It’s that time of year again! At 109 Wine, our goal and ambition is to make Thanksgiving as easy – and enjoyable – as possible. Let us help you build a perfect case of Thanksgiving wines to work with whatever food you’re serving. That being said:
- Don’t try to please everyone. Pick wines that work with the food, and let people settle into whatever they’re comfortable with. We recommend a sparkling wine, rosé, and lighter and heavier options for both red and white.
- Champagne is often overlooked but do not doubt the deliciousness of a bottle of Tarlant or Drappier Brut Nature with roasted turkey – it is sensational – as well as being versatile and food-friendly.
- Lighter dishes work well with rosé, sauvignon blanc, Chablis or riesling; heavier dishes work well with Beaujolais, Italian, and Rhone wines.
Some of our favorite picks for Thanksgiving this year:
André Clouet Silver NV (Champagne) – Crisp, racy, & bright, with tangy minerals and hidden notes of delicious brioche. Pair with white meats and lighter side dishes.
Prevostini Chiavennasca 2016 (Lombardy, Italy) – What can you say, except “wow”. This rosé is light, delicate, and crisp, yet offers enough backbone to hold up to the richness of Thanksgiving food. Notes of rose, tart cherries, & just a pinch of cinnamon, with a long, alluring finish. This will work throughout the meal.
Ruhlmann Riesling 2016 (Alsace, France) – Fresh; aromas of pear, pineapple, & quince. Energetic, with smooth, silky texture. Great floral flavors on the palate. Traditional style.
Hopler Pinot Blanc 2016 (Burgenland, Austria) – A bit denser than the Ruhlmann riesling; great minerals and acid on the palate, with flavors of crisp green apple and underripe pear. Zesty, youthful, and great with almost everything. A great crowd pleaser and supremely versatile.
Jaffelin Pinot Noir 2014 (Burgundy, France) – Light and elegant. Classic red fruit profile on the nose, with a tasteful amount of baking spices. Great with green beans, light pastas, & roasted white meat.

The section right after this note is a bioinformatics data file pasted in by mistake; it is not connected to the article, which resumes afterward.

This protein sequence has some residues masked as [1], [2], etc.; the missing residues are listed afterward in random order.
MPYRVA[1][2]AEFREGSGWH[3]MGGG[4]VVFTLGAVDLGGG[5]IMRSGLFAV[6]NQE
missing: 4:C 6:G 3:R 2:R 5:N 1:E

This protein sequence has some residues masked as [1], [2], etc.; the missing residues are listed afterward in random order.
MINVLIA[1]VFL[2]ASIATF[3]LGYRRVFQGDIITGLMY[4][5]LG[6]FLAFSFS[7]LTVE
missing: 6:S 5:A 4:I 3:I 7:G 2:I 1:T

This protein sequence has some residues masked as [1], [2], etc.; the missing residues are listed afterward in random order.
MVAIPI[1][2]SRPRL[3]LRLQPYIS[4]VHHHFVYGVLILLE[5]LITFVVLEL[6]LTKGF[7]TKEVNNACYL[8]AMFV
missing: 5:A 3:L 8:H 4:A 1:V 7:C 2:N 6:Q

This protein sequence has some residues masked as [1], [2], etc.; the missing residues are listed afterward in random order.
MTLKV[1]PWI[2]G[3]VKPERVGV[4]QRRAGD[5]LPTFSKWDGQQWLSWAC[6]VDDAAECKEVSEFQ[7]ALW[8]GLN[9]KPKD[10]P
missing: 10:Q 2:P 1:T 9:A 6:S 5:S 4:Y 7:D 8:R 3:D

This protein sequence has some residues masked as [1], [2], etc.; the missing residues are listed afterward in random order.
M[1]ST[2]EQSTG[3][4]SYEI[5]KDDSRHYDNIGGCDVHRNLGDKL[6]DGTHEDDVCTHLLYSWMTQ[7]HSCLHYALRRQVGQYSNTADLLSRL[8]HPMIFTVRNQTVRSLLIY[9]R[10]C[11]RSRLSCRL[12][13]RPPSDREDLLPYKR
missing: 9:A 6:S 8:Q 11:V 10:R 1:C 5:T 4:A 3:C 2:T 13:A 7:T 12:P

Alexana Pinot Noir 2015 – (Willamette Valley, Oregon) – A step up in expression. A blend of pinot noir from all over the Willamette Valley yields this perfect representation of Oregon. Approachable & delicious, with enough energy to hold up to all but the richest dishes. The fruit is just a touch richer on this wine.
Domaine Harmand-Geoffroy Gevrey-Chambertin 2014 (Cote D’Or, Burgundy) – For the Burgundy lover, from a producer going back to the 1890s. A powerful, energetic wine that’s effortlessly balanced. A masterful demonstration of all the 2014 vintage had to offer, with a bit of that wild, unrestrained earth that draws people to Gevrey-Chambertin, framed by brilliant red fruit. Drinking exceptionally well. The most refined of the pinot noirs mentioned here.
Chanrion Cote-de-Brouilly 2016 (Beaujolais, France) – Another classic & traditional French red. This is a great example of the 2016 vintage and offers major food compatibility. Fresh and fruity, with aromas of red & black summer berries, and just a hint of pepper & spice. Good palate presence, and simply tasty. This one works with all your savory dishes, while also not overwhelming your palate with tannin or oak.
Bolmida Barbera D’Alba 2015 (Piedmont, Italy) – Maybe our biggest hit of the fall season. A tremendous wine that is without parallel for food friendliness. Expressive red & dark fruit, earth, plums, and figs. Solid body, and great sense of self. Refined, unctuous, & clear, this wine again will work with heartier, savory dishes like sweet potato souffle, casseroles, and of course, stuffing.
Henri Bonnaud Palette Rouge 2011 (Palette, Southern Rhone Valley) – A wine with power and structure that retains its clarity, balance, freshness, and terroir. A traditional Rhone blend makes an utterly satisfying red, with great aromas of dark fruit, minerals, figs, and violet flowers. This wine will work for all but the lightests dishes you’re serving this year, but to me, is calling out for roasted meats with savory herbs.